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Major Complications of a Myomectomy

Clip Number: 18 of 38
Presentation: Myomectomy
The following reviewers and/or references were utilized in the creation of this video:
Reviewed By: John Gorsline, MD; Tom Arnett, MD; Seth Katz, MD; Michal Whiton, MD; and Art Schoenstadt, MD.
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Major complications include, but are not limited to:
· Serious bleeding
· Serious infection
· Organ damage including the uterus, fallopian tubes, ovaries, bladder, and/or ureters
· Damage to the intestines - including a perforation, or a hole, in its lining or a burn injury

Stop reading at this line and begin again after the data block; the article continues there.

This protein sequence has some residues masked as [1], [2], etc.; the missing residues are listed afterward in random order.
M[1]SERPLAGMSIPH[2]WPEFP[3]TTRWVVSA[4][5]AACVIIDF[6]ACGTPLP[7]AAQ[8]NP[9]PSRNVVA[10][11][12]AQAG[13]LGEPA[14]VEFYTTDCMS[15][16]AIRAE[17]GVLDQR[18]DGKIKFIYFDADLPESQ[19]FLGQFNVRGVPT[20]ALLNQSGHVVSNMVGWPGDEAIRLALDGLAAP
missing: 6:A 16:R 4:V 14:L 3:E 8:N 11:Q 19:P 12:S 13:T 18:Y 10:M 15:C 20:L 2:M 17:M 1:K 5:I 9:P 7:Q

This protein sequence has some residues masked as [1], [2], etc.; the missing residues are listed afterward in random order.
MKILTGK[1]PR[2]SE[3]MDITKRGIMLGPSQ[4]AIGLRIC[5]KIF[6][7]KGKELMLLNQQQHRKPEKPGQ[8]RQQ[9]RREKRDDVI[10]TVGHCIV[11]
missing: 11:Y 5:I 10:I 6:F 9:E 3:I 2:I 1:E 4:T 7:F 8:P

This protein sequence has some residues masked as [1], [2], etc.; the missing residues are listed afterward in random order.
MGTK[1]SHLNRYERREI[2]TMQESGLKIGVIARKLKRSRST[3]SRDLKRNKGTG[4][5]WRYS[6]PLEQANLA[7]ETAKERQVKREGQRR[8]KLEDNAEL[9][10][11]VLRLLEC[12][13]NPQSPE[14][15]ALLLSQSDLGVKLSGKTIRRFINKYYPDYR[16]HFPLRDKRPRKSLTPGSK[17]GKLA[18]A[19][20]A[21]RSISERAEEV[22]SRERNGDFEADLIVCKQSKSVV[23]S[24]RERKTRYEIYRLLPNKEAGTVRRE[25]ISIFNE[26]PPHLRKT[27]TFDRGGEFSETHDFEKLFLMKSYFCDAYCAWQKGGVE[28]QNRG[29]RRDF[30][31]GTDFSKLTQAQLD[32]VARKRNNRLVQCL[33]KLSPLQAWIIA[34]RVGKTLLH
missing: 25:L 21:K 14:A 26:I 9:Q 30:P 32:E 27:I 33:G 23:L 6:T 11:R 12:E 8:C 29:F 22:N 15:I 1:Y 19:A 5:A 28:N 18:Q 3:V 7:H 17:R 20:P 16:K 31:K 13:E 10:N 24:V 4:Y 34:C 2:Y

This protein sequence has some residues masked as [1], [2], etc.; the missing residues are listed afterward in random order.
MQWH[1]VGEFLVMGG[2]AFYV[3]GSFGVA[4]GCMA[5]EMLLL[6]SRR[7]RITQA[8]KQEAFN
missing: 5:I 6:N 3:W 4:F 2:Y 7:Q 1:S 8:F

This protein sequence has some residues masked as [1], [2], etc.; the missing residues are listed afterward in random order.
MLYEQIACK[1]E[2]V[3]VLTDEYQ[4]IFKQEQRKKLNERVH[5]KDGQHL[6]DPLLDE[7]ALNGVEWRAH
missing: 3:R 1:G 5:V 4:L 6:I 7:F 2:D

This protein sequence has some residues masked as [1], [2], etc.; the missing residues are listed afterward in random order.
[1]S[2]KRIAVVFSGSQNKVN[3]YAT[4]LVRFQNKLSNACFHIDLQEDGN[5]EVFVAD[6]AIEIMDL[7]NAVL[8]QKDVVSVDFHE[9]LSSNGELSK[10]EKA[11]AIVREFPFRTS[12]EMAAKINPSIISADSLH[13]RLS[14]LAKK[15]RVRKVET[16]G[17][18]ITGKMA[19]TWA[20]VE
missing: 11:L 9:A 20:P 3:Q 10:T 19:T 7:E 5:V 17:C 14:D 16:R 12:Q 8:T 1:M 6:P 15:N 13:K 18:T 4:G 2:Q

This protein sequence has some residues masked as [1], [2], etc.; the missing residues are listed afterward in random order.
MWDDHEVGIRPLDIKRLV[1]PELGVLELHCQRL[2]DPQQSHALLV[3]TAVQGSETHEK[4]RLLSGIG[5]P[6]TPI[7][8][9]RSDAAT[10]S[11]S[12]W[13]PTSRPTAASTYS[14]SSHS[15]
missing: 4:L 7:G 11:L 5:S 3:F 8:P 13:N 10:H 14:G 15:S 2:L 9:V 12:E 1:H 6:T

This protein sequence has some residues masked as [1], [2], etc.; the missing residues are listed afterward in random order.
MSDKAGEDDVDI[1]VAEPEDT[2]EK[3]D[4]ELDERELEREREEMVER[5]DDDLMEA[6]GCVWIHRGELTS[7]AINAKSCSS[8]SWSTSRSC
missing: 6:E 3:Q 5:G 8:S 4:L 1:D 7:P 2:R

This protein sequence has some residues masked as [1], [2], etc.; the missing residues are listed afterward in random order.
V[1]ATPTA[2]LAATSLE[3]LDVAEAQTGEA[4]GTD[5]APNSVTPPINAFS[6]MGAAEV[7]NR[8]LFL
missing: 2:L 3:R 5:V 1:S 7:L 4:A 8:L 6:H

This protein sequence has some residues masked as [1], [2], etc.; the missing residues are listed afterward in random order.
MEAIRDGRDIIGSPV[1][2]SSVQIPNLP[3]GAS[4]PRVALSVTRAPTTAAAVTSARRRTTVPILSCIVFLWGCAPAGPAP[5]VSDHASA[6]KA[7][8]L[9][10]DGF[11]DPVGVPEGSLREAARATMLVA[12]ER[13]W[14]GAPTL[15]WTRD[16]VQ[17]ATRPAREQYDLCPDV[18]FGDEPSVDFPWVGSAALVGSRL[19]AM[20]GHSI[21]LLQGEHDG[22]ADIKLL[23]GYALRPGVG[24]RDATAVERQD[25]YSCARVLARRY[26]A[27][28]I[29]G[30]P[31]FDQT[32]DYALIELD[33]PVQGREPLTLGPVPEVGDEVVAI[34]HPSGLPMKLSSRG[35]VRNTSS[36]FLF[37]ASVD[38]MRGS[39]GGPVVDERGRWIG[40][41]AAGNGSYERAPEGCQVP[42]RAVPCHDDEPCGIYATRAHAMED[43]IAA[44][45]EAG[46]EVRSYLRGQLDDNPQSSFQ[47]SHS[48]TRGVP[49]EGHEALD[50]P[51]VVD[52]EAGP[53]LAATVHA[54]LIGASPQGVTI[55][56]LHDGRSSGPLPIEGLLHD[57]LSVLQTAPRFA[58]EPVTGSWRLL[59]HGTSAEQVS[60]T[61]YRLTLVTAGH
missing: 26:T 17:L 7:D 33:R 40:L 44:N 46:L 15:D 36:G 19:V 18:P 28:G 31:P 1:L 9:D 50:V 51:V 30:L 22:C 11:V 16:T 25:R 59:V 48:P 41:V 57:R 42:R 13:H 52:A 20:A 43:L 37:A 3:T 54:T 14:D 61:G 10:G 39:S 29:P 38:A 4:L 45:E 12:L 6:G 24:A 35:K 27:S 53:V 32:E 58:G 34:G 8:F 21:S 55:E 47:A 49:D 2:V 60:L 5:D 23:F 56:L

· Blood vessel injury
· Blood clots
· Nerve injury
· Wound breakdown
· Lung or heart problems, including pneumonia
· Lung or heart failure
· Reactions to medication or anesthesia
· Other rare and unlikely events.
Depending on the individual situation, a major complication may lead to a longer hospital stay, blood transfusion, or a repeat surgery. A surgery such as this could possibly require immediate major abdominal surgery, a hysterectomy, which is the removal of the uterus, or, in rare instances, placement of a colostomy. Other major complications, in extreme cases, may result in permanent disability, paralysis or loss of life.



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